Monday, November 13, 2017

The Power

The Power by Naomi Alderman (2016), narrated by Adjoa Andoh

The world has suddenly changed: teenage girls now carry a power within them to deliver electrical shocks. Female babies are now born with it; and it's possible to awaken the power even in older women. It's game-changing and we see this massive shift primarily through four characters: a young Nigerian journalist; a London teenager from a rough family; a foster girl being raised in an abusive family; and an American senator. The story is framed in a far-future exchange between a male author writing a novel about the "great cataclysm" and his female agent.

What's brilliant about this book is that the whole idea is that whoever has power will abuse it and be in control and oppress others. The far-future framing parts show a world in which roles are reversed. It is men who aren't taken seriously, women who are in charge, and they're convinced it has always been this way. It wouldn't even make sense for men to run things, they think. It seems ridiculous, the way men are viewed, which highlights exactly how ridiculous the treatment of women in our world is.

Once I got the characters straight, they solidified into real people for me, and I was so invested in everyone getting through the very dangerous times unscathed. Allie, once she killed her foster father and left her abusive home, followed the voice in her head and began a new religion, dubbing herself Mother Eve. Streetwise Roxy witnessed her mother's murder and vowed to take revenge on those responsible. Margot is a politician whose teenage daughter helps her awaken her own powers, which she must initially hide out of fear it will hurt her political ambitions. Tunde was a rather aimless young guy who began recording footage of girls using the power, and then became dedicated to documenting everything about this new world landscape, as great risk to himself. At first, this new power was seen as something scary that needed to be contained, and leaders scrambled to make plans to deal with it. But soon it became obvious that the power was there to stay, and that women would use it to hurt men and gain control.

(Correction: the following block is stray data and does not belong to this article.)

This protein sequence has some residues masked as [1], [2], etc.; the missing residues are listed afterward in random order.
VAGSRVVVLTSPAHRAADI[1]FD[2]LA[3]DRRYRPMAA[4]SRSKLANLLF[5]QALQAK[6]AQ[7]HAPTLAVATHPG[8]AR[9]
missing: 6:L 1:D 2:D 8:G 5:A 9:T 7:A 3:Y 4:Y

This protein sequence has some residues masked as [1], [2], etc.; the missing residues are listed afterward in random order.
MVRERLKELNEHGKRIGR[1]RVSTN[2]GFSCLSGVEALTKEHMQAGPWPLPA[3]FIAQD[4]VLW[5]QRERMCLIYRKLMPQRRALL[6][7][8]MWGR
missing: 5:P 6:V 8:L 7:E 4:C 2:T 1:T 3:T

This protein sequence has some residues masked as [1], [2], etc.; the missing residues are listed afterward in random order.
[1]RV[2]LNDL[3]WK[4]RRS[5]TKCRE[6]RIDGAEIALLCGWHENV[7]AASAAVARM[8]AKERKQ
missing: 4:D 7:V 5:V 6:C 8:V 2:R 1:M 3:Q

Listening to the audio version meant being a bit disoriented during the first several chapters as they switched back and forth between characters. Once the story returned to the first character, I couldn't remember anything about her character and had to go back and listen to parts of the first chapter again. So in that way, it probably would have been a good choice for me to read in print. But then I would have missed out on the excellent narration by Adjoa Andoh, who is extremely talented at all kinds of accents and did an amazing job with all the characters' voices.

I kind of wish I had read this for a book group because there's just so much to discuss! However, two of my coworkers have read it and I think we'll spend some time talking about it now that I've finally finished it too. Right now, in the current political climate in the U.S., and with all the sexual assault allegations against powerful men coming to light, is probably the perfect time to read a book about women giving men a taste of their own medicine.

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